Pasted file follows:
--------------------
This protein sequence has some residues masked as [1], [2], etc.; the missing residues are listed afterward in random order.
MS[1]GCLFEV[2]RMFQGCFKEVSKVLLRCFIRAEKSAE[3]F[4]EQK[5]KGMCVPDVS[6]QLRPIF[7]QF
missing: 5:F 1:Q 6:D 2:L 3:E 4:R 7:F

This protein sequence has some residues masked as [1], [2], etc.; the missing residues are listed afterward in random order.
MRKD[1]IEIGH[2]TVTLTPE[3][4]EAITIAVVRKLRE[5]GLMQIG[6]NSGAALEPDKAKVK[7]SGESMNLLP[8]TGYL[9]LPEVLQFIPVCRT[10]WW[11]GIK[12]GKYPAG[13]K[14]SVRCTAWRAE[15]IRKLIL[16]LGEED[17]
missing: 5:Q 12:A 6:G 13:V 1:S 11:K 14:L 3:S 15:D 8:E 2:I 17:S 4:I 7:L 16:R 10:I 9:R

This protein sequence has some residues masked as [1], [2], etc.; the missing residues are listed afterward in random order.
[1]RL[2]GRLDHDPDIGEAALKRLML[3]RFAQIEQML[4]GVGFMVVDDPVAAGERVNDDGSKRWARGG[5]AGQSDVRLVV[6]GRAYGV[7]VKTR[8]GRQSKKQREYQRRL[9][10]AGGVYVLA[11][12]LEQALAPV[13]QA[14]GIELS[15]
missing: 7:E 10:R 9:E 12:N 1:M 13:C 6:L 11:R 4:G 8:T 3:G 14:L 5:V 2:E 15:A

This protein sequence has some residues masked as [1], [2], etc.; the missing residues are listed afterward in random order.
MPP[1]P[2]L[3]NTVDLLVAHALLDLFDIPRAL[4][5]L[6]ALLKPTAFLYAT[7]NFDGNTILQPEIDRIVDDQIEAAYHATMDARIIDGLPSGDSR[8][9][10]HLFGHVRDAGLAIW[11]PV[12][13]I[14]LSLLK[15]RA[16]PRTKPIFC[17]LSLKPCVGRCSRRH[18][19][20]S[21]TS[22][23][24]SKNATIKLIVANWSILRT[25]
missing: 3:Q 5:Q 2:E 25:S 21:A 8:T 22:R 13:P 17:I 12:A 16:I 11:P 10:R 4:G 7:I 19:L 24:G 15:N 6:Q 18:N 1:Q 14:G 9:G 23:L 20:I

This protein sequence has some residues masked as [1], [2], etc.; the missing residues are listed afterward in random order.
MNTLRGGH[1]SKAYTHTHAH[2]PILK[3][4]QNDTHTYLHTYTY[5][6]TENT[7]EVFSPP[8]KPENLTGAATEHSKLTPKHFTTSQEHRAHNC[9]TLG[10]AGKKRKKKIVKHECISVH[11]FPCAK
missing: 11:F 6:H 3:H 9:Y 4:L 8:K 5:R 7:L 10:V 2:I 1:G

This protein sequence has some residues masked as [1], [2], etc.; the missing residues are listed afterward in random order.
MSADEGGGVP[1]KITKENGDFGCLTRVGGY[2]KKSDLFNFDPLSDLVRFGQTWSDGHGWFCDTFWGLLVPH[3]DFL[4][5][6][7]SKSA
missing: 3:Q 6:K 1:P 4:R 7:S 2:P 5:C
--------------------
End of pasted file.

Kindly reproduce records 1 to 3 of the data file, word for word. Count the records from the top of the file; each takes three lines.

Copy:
This protein sequence has some residues masked as [1], [2], etc.; the missing residues are listed afterward in random order.
MS[1]GCLFEV[2]RMFQGCFKEVSKVLLRCFIRAEKSAE[3]F[4]EQK[5]KGMCVPDVS[6]QLRPIF[7]QF
missing: 5:F 1:Q 6:D 2:L 3:E 4:R 7:F

This protein sequence has some residues masked as [1], [2], etc.; the missing residues are listed afterward in random order.
MRKD[1]IEIGH[2]TVTLTPE[3][4]EAITIAVVRKLRE[5]GLMQIG[6]NSGAALEPDKAKVK[7]SGESMNLLP[8]TGYL[9]LPEVLQFIPVCRT[10]WW[11]GIK[12]GKYPAG[13]K[14]SVRCTAWRAE[15]IRKLIL[16]LGEED[17]
missing: 5:Q 12:A 6:G 13:V 1:S 11:K 14:L 3:S 15:D 8:E 2:I 17:S 4:I 7:L 16:R 10:I 9:R

This protein sequence has some residues masked as [1], [2], etc.; the missing residues are listed afterward in random order.
[1]RL[2]GRLDHDPDIGEAALKRLML[3]RFAQIEQML[4]GVGFMVVDDPVAAGERVNDDGSKRWARGG[5]AGQSDVRLVV[6]GRAYGV[7]VKTR[8]GRQSKKQREYQRRL[9][10]AGGVYVLA[11][12]LEQALAPV[13]QA[14]GIELS[15]
missing: 7:E 10:R 9:E 12:N 1:M 13:C 6:L 11:R 4:G 8:T 3:G 14:L 5:V 2:E 15:A